“Well then, monks, let the Order grant this monk concurrent probation, its duration depending on whichever were the offences among these offences that were each concealed the longest.[2] And thus, monks, should it be granted: That monk, having approached the Order … should speak thus to it: ‘I, honoured sirs, have fallen into several offences entailing a formal meeting of the Order; one offence was concealed for one day … ten offences were concealed for ten days. Therefore I, honoured sirs, ask the Order for concurrent probation, its duration depending on whichever were the offences among these offences that were each concealed the longest.’ And a second time it should be asked for … And a third time it should be asked for … The Order should be informed by an experienced, competent monk, saying: ‘… And a third time I speak forth this matter … Concurrent probation is granted by the Order to this monk, its duration depending on whichever were the offences among these offences that were each concealed the longest. It is pleasing … Thus do I understand this.’” Vin.2.53

Probation for two months

Kd.13.22.1 BD.5.70 Now at that time a certain monk fell into two offences entailing a formal meeting of the Order; they were concealed for two months. It occurred to him: “I have fallen into two offences entailing a formal meeting of the Order; they were concealed for two months. Suppose I were to ask the Order for probation for two months for one offence concealed for two months?” He asked the Order for probation for two months for one offence concealed for two months. The Order granted him probation for two months for one offence concealed for two months. While he was under probation a feeling of shame overcame him, and he thought: “I fell into two offences entailing a formal meeting of the Order; they were concealed for two months. It occurred to me: I have fallen into two offences … Suppose I were to ask the Order for probation for two months for one offence concealed for two months? I asked the Order … The Order granted me probation for two months for one offence concealed for two months. While I was under probation a feeling of shame overcame me. Suppose I were also to ask the Order for probation for two months for that other offence concealed for two months?”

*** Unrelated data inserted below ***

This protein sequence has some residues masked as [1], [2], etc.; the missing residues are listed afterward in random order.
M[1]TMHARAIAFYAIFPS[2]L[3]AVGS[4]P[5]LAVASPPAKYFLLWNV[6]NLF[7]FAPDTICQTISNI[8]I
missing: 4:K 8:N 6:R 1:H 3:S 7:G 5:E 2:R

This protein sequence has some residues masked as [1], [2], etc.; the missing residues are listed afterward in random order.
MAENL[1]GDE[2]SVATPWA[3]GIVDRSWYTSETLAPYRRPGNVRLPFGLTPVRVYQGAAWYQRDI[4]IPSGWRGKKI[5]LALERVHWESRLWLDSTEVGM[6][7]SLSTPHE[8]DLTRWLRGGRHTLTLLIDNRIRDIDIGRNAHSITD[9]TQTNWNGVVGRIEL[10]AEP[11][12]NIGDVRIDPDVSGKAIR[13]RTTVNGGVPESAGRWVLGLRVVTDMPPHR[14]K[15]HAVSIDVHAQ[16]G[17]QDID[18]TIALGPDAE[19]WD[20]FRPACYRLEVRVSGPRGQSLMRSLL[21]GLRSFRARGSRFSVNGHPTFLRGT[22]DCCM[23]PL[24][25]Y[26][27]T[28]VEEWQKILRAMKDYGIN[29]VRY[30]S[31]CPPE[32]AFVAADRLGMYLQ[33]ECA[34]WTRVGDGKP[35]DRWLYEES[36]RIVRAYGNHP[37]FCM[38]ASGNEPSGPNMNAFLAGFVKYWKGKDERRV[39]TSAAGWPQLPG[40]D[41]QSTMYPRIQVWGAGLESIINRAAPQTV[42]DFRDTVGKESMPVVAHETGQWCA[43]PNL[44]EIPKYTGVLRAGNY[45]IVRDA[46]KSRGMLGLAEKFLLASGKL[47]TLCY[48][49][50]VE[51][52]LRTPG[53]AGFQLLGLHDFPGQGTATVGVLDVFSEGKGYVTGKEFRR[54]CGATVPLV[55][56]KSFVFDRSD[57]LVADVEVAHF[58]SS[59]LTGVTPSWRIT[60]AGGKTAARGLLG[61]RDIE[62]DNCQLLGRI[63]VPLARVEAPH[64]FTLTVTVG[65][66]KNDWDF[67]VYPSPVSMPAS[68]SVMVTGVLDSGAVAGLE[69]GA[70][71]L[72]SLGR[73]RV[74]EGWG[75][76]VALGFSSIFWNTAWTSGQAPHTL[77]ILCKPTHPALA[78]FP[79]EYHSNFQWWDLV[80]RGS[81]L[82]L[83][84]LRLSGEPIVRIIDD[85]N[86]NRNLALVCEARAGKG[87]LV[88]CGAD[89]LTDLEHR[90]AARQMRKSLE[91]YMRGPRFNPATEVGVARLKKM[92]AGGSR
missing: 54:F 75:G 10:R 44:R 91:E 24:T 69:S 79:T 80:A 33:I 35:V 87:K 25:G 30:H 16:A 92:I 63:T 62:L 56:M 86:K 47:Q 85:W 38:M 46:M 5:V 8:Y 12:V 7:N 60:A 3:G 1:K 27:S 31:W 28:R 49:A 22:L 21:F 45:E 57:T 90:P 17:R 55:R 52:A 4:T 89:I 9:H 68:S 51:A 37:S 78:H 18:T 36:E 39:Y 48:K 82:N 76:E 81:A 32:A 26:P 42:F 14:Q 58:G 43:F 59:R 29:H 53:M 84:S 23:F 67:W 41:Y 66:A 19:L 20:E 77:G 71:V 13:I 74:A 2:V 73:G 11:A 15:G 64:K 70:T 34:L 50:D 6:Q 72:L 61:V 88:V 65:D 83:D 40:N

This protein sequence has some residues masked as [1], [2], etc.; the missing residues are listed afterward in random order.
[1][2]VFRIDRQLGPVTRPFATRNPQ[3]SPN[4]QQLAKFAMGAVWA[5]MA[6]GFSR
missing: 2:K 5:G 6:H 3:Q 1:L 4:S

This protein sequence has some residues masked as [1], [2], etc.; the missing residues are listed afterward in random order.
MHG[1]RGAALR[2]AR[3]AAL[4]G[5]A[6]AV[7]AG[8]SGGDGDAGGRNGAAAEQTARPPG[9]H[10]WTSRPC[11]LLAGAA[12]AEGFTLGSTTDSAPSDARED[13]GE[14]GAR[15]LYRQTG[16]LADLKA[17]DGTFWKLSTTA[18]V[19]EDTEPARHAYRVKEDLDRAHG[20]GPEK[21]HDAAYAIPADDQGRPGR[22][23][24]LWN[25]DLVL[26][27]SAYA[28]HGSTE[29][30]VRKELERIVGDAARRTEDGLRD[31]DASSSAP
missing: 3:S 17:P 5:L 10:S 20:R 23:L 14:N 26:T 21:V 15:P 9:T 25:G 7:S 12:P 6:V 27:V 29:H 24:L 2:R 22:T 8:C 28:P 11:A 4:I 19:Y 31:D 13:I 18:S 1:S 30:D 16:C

Kd.13.22.2 He announced to monks: “I, your reverences, fell into two offences … ‘… Suppose I were also to ask the Order for probation for two months for that other offence concealed for two months?’ Now, what line of conduct should be followed by me?” They told this matter to the Lord. He said.

Kd.13.22.3 “Well then, monks, let the Order grant this monk probation for two months on account also of that other offence concealed for two months. And thus, monks, should it be granted: That monk, having approached the Order … should speak thus to it: ‘I, honoured sirs, have fallen into two offences entailing a formal meeting of the Order … = Kd.13.22.2 … Suppose I were also to ask the Order for probation for two months on account of that other offence concealed for two months? So I, honoured sirs, am also asking the Order for probation for two months on account of that other offence concealed for two months.Vin.2.54 And a second time it should be asked for … And a third time it should be asked for.